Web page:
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March 1999

Stanley Kubrick, 1928 - 1999

Film director Stanley Kubrick died at the age of 70 on Sunday, March 7th, at his Hertfordshire home north of London. Kubrick, one of the true auteurs of the film world, is known as the director and co-screenwriter, with Arthur C. Clarke, of 2001: A Space Odyssey (1968), the film commonly regarded as the greatest serious SF film of all time. Kubrick also directed two other major SF films: Dr. Strangelove or: How I Learned to Stop Worrying and Love the Bomb (1963) and A Clockwork Orange (1971). All three films were ranked among the top 100 in last year's list by the American Film Institute: 2001 at 22nd place; Strangelove at 26th place; and Clockwork at 46th.

His other films included an adaptation of Stephen King's novel The Shining in 1980; Kubrick was remarkable among major film directors for his attention to SF and fantasy subjects. His other major films included Paths of Glory (1957) with Kirk Douglas; Spartacus (1960) with Kirk Douglas and Laurence Olivier; Lolita (1962) with James Mason; Barry Lyndon (1975) with Ryan O'Neal; and Full Metal Jacket (1987) with Matthew Modine. Kubrick was an Academy Award nominee many times: as director and writer for Dr. Strangelove, 2001, A Clockwork Orange, and Barry Lyndon. All of these except 2001 were also Best Picture nominees. His only win was for 2001's visual effects.

A perfectionist filmmaker if there ever was one, Kubrick's work amounted to only a dozen films, and the intervals between his films grew longer and longer. His last (13th) film, Eyes Wide Shut starring Tom Cruise and Nicole Kidman, is scheduled for release in July 1999. For years Kubrick was rumored to have been working on another SF project, AI, a project reportedly set aside in the early 1990s because Kubrick felt the required visuals were beyond what special effects could then accomplish.

(Mon 8 Mar 99)

Kubrick Links

• 10 March
Patrick Goldstein's ''The Kubrick Mystique'' in the Los Angeles Times quotes Harlan Ellison:

Los Angeles writer Harlan Ellison recalled seeing "Paths of Glory," Kubrick's antiwar film in 1958 when he was a soldier stationed in Kentucky. When the lights came back up after the screening, Ellison noticed that a colonel seated in front of him was in tears. The officer ripped the eagle from his uniform lapel and threw it on the ground.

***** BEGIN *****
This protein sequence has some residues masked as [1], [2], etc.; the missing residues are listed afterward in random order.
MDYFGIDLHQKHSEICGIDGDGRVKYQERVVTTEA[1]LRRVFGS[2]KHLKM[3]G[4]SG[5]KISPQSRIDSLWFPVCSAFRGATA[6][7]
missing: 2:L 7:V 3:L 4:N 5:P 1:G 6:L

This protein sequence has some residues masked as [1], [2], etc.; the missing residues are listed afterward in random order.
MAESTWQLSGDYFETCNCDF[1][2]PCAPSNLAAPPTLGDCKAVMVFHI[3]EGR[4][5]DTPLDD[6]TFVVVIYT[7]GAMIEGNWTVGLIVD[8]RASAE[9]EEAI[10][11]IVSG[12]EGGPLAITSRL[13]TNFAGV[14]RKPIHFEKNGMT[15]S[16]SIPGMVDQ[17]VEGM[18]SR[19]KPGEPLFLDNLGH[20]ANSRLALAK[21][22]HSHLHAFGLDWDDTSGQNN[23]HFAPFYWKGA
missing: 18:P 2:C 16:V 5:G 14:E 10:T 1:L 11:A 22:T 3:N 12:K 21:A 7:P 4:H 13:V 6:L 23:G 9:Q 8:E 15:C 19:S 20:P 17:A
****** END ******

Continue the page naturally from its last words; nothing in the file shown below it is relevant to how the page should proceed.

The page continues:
"That is the effect that Kubrick's films have. 'Paths of Glory,' which I think is his greatest film, is probably the finest antiwar movie ever made," Ellison said. "Most directors are lemmings. . . . Kubrick was a courageous man. Apart from his brilliance and expertise, he had a gift of vision."

• 9 March
This article in Tuesday's New York Times about Eyes Wide Shut says that Kubrick told a friend it was his best film yet.

Slate's International Papers contrasts attitudes about Kubrick in Britain, Italy, France, Germany.

Salon's appreciation by Michael Sragow is long and not uncritical.

Mr. Showbiz's retrospective includes rated appraisals of Kubrick's 9 principal films from Paths of Glory to Full Metal Jacket.

• 8 March
Slates Culturebox includes appreciations by David Edelstein and Alex Ross, who writes

Kubrick the Cold ... is a cliché that ... now serves as a comfy sofa for those who don't want to deal with Kubrick's ambition. Certainly, he was not a warm, cuddly director, but what great director ever has been? ... The question is: What is art supposed to do for us? Should it make us feel better about our lives, show us friendly mirrors? In that case, Kubrick was no good. But if art is supposed to open up strange vistas, make us think twice about the ordinary, then Kubrick was a big deal.

New York Times obit

• 7 March
CNN's article about Kubrick's death includes a number of links to relevant sites on the web, including one that lists Kubrick references in The Simpsons.

(Wed 10 Mar 99)


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